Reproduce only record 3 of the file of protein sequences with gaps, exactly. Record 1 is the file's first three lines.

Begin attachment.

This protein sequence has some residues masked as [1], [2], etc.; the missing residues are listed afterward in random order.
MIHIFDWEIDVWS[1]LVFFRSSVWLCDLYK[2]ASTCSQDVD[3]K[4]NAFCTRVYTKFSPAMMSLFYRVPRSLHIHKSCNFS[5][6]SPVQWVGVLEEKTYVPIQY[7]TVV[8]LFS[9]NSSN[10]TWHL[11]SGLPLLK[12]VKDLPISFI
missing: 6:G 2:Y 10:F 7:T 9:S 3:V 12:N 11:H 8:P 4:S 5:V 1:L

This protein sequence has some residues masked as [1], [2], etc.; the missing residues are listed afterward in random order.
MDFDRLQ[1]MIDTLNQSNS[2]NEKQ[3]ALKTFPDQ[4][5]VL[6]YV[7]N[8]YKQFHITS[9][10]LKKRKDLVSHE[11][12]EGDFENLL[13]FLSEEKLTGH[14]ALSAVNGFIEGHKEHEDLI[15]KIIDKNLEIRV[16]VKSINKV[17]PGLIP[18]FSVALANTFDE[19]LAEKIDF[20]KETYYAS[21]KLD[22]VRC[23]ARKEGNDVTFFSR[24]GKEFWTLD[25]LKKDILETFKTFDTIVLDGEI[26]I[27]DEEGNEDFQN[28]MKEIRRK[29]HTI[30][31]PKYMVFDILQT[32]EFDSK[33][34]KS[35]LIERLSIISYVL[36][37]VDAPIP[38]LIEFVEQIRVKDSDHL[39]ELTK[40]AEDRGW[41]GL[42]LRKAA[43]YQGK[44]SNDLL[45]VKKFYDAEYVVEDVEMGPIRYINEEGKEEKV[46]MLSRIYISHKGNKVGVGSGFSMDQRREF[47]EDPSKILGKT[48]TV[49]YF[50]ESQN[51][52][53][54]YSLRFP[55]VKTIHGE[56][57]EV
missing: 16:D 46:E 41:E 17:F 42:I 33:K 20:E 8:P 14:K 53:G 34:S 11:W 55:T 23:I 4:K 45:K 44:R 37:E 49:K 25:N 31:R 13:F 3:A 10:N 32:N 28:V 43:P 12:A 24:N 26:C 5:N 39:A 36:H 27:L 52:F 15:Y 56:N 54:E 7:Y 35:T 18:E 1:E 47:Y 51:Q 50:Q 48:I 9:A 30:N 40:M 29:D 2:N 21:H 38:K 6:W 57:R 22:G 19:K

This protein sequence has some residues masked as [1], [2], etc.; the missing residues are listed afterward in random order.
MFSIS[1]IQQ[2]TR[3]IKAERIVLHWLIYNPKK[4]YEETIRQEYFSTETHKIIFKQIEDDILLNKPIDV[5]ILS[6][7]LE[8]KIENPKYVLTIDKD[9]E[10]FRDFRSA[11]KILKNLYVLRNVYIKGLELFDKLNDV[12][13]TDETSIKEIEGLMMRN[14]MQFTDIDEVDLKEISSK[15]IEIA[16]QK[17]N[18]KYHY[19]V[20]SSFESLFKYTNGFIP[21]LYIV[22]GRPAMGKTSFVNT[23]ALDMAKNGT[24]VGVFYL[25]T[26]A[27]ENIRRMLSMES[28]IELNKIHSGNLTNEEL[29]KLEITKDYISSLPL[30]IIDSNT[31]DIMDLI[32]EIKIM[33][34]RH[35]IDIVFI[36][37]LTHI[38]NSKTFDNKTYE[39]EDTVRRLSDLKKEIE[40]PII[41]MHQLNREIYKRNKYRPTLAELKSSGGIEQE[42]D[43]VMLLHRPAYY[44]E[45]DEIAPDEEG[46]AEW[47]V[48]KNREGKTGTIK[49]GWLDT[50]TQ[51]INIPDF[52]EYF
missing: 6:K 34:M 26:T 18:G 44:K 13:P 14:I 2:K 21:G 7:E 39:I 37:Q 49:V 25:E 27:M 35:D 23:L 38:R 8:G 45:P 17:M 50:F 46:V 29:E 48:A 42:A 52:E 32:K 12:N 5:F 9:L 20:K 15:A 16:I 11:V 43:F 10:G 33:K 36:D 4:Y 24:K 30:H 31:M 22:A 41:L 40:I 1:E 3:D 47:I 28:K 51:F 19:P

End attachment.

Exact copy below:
This protein sequence has some residues masked as [1], [2], etc.; the missing residues are listed afterward in random order.
MFSIS[1]IQQ[2]TR[3]IKAERIVLHWLIYNPKK[4]YEETIRQEYFSTETHKIIFKQIEDDILLNKPIDV[5]ILS[6][7]LE[8]KIENPKYVLTIDKD[9]E[10]FRDFRSA[11]KILKNLYVLRNVYIKGLELFDKLNDV[12][13]TDETSIKEIEGLMMRN[14]MQFTDIDEVDLKEISSK[15]IEIA[16]QK[17]N[18]KYHY[19]V[20]SSFESLFKYTNGFIP[21]LYIV[22]GRPAMGKTSFVNT[23]ALDMAKNGT[24]VGVFYL[25]T[26]A[27]ENIRRMLSMES[28]IELNKIHSGNLTNEEL[29]KLEITKDYISSLPL[30]IIDSNT[31]DIMDLI[32]EIKIM[33][34]RH[35]IDIVFI[36][37]LTHI[38]NSKTFDNKTYE[39]EDTVRRLSDLKKEIE[40]PII[41]MHQLNREIYKRNKYRPTLAELKSSGGIEQE[42]D[43]VMLLHRPAYY[44]E[45]DEIAPDEEG[46]AEW[47]V[48]KNREGKTGTIK[49]GWLDT[50]TQ[51]INIPDF[52]EYF
missing: 6:K 34:M 26:T 18:G 44:K 13:P 14:I 2:K 21:G 7:E 39:I 37:Q 49:V 25:E 27:M 35:D 23:L 38:R 8:G 45:P 17:M 50:F 46:V 29:E 48:A 42:A 52:E 32:K 12:N 5:F 9:L 20:K 15:A 16:I 11:V 43:F 10:G 33:K 36:D 4:Y 24:K 30:H 31:M 22:A 41:L 40:I 1:E 3:D 47:I 28:K 51:F 19:P